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Bricked in with Monique Frydman at Parasol unit

Monique Frydman installation view Photography by Ben Westoby, courtesy of Parasol unit foundation for contemporary art

Parasol unit’s USP is to give foreign artists not just their first UK show, but a very substantial one. Just so, thirty years of the French painter Monique Frydman arrive fully formed over both floors (to 12 Aug). Frydman was a friend of Joan Mitchell’s, and I can see how she could be dismissed as on overly polite peddler of ersatz Ab Ex. The paintings’ interest, though, is in their narratives. There’s a treble sense of memorialisation: first because they are derived with some finesse from time-honoured painters (Monet, Bonnard and Sassetta make explicit appearances); second because she starts by making frottage over spools of rope, the traces from which remain; and third because the paintings often conjure peering into pools (or, in the case of ‘L’Absinthe’, an alcoholic haze). Put that together with the biographical fact that Frydman, a Jew, was born in hiding in 1943, and it’s easy to see her as turning away from reality in an explicit enough way to speak, indirectly, of its horrors. Frydman was an explicitly political artist in her youth, and there’s also a push and pull between what might traditionally be seen as male (heroic scale with aggressive means of making marks) versus female (pastel colours, lyrical outcomes with echoes of tapestry). So much the worse, as I read that, for such conventions. In formal terms, it’s the ‘Witness’ series which do this most radically, by improbably alternating brick and canvas. Back with the suppression of memory, these innovative works also suggest, via their title, that something precious has been bricked in. It’s a powerful implication.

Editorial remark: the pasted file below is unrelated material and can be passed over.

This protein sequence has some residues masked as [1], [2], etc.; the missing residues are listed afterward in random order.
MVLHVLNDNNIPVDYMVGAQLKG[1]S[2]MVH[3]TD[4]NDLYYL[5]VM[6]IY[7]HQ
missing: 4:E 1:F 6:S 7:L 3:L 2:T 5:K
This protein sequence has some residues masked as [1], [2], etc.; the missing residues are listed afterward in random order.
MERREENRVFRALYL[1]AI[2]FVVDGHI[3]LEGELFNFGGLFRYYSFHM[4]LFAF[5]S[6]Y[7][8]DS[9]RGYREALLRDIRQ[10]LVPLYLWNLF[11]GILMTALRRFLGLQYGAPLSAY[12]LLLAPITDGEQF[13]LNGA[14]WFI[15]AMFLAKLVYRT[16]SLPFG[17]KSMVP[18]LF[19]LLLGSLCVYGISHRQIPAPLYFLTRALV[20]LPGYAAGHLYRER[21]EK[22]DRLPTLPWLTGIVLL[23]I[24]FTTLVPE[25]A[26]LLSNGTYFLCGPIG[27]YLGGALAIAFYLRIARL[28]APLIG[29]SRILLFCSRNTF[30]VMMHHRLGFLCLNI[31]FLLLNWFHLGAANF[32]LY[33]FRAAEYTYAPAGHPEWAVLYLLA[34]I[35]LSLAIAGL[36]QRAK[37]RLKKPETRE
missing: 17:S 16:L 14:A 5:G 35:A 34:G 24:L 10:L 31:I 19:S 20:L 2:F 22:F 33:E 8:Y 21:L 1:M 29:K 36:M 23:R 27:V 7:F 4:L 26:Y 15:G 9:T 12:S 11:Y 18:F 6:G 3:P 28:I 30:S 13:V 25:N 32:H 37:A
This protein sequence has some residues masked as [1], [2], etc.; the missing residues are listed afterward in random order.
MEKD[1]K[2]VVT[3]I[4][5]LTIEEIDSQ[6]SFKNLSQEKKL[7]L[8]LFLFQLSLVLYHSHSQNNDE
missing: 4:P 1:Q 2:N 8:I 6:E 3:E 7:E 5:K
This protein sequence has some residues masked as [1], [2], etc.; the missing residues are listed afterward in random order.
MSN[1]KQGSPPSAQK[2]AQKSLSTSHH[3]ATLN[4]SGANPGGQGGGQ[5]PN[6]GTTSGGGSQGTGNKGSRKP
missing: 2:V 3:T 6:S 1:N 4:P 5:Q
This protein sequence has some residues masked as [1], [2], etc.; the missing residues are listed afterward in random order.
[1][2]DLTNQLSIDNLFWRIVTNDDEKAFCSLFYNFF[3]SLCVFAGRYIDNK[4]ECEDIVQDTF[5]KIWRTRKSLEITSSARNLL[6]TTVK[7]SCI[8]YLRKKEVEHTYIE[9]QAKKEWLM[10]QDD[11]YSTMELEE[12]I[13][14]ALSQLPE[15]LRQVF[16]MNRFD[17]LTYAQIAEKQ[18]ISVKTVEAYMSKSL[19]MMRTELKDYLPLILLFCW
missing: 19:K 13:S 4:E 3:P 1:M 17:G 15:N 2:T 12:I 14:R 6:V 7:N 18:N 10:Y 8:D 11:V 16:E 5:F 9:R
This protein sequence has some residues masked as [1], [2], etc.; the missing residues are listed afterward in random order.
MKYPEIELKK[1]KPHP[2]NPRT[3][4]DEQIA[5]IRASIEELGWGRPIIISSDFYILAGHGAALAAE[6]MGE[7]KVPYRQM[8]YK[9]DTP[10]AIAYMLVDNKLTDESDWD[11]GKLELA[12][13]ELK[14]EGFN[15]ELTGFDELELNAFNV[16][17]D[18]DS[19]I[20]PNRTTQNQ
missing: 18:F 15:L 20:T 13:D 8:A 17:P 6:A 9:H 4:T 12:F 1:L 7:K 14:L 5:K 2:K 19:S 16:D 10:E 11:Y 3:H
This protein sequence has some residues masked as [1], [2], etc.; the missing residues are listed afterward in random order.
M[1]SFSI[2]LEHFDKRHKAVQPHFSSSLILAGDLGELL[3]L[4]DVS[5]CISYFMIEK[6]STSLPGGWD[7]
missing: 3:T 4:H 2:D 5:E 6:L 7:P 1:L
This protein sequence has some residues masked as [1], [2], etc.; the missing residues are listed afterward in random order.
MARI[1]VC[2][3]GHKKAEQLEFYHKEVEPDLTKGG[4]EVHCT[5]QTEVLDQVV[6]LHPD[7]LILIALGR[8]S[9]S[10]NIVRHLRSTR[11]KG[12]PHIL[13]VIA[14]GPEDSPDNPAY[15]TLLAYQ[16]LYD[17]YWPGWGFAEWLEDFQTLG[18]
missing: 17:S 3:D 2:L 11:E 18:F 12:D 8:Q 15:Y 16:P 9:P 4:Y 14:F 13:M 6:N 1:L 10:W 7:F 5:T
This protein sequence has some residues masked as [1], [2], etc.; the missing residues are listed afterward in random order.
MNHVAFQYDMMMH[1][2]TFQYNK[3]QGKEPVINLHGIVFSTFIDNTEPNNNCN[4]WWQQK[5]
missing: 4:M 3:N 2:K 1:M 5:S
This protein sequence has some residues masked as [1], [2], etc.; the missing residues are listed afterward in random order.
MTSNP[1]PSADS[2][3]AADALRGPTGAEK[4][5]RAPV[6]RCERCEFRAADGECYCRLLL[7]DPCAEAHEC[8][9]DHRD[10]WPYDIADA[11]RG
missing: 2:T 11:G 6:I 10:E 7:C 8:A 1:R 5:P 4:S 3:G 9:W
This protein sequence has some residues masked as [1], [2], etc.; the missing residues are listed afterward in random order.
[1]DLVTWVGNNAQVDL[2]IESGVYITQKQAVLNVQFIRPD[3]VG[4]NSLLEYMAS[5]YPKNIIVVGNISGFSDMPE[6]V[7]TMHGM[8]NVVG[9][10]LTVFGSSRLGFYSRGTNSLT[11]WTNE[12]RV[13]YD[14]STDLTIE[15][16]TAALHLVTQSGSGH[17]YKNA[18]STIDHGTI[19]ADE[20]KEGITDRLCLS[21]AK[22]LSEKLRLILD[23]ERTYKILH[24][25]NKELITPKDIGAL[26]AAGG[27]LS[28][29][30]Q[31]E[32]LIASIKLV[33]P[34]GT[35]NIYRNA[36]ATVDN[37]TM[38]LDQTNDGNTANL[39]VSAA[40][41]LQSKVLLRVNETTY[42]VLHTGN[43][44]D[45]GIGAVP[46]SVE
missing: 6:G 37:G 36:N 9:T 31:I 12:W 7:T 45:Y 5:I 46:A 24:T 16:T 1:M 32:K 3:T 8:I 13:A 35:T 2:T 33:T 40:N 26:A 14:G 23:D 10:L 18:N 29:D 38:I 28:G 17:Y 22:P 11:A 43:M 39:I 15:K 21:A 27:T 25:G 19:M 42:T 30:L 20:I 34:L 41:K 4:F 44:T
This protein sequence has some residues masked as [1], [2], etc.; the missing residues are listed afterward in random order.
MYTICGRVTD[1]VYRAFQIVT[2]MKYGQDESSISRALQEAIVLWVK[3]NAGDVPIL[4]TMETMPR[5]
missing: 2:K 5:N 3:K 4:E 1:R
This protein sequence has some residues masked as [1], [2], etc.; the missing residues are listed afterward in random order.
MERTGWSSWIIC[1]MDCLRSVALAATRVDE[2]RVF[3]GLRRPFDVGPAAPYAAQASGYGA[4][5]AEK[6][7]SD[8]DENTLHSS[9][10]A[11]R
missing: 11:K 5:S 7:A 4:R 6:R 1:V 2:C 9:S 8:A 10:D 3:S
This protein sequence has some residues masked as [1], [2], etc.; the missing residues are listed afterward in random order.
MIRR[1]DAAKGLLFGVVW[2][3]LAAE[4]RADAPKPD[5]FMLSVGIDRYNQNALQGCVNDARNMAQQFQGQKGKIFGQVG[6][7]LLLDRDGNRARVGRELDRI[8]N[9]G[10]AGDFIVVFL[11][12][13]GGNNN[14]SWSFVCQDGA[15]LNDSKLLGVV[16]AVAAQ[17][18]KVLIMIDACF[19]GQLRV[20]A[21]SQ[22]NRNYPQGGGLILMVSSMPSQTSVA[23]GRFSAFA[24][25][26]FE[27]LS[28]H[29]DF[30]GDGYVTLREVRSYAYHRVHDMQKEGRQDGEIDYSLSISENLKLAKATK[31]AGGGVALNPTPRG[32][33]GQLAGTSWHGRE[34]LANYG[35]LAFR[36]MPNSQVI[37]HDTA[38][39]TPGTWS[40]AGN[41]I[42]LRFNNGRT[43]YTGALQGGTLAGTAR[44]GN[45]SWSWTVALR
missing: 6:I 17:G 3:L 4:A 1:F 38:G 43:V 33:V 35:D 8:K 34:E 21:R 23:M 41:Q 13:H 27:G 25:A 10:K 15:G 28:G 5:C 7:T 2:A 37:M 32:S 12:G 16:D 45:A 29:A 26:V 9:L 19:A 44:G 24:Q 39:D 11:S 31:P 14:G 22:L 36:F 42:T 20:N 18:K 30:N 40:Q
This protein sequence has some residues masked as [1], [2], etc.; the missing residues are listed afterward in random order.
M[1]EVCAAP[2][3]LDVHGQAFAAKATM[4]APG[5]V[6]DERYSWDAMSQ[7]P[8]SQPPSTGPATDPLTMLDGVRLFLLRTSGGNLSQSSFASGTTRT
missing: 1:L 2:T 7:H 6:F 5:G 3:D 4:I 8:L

Monique Frydman: ‘Witness’ series installation view. Photography by Ben Westoby, courtesy of Parasol unit foundation for contemporary art

Monique Frydman: ‘L’Absinthe’, 1989

Most days art Critic Paul Carey-Kent spends hours on the train, traveling between his home in Southampton and his day job in London. Could he, we asked, jot down whatever came into his head?



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